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In Jinek et al., the authors show nuclease activity of their CRISPR/Cas9 system using the so-called Surveyor assay method. This assay recognizes small mismatches in dsDNA which are introduced by error prone non-homologuous end-joining after dsDNA breaks have been introduced by some foreign agent (such as Cas9). The Surveyor assay then -again- breaks the DNA at those points where it recognizes mismatches. The newly broken DNA fragments can be assayed and so one can identify the position of the initial, Cas9 dependent breakage.

My question is: for direct demonstration of Cas9 activity at the programmed position, why not first silence non-homolguous end-joining repair mechanisms in the cell and then directly analyse the lysate? Is this technically not feasible? Or is it not done in order to not introduce another change in the cell for which there would be no control?

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  • $\begingroup$ Because Double Stranded breaks will initiate apoptosis if they are not repaired, so you can't really tell if it is an effective method of gene editing if the cells die. Also you would need to see how many cells survive to determine transfection and site directed recombination efficiency. You also likely want to see how the breaks resolve in this experiment so silencing NHEJ would not give you that information. $\endgroup$ – AMR Sep 20 '15 at 16:56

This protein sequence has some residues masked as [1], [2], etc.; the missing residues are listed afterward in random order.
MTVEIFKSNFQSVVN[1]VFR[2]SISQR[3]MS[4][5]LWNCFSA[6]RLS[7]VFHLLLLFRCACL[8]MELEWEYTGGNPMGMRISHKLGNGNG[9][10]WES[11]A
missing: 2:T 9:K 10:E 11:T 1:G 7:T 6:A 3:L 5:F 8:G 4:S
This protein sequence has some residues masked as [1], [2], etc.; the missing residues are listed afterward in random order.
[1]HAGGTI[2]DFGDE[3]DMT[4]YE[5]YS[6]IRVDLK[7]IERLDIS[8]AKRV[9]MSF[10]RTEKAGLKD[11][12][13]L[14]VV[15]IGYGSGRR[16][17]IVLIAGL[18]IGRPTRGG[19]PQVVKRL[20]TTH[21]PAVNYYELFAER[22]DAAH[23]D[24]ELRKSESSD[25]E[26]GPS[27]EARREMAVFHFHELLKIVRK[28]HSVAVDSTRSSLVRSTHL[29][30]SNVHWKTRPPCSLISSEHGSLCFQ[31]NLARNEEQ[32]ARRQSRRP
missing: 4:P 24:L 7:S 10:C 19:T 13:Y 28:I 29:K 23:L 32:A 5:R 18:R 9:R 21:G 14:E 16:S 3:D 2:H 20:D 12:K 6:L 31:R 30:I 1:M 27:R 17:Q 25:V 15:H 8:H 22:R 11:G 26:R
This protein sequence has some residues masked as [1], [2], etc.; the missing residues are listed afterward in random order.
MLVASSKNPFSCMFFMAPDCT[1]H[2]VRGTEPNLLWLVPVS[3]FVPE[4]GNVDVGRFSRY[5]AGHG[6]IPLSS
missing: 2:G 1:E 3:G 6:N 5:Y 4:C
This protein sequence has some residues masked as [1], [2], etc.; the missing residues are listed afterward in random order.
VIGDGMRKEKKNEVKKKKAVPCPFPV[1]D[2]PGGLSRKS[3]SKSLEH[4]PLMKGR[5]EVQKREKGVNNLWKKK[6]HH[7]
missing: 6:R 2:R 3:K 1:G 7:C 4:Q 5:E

• $\begingroup$ @AMR You make good point about apoptosis. I'm not sure, but are these cells dividing after having been transfected? I dont understand what you mean by your last sentence. $\endgroup$ – TMOTTM Sep 22 '15 at 18:01
  • $\begingroup$ Cells are dividing after transfection. A bit too long for comments but read Materials and Methods either from that paper or any of the other related papers on CRISPR Cas9. The first generation of engineered Cas9 nucleases were double strand cutters, so breaks are resolved via Non Homologous End Joining, as you pointed out. NHEJ introduces random nucleotide insertions, so to see how these were resolved. In other words you are looking at how the cell would behave if, say, you wanted to use this for site directed knock outs. You want the data that comes from the repair itself. $\endgroup$ – AMR Sep 22 '15 at 19:53

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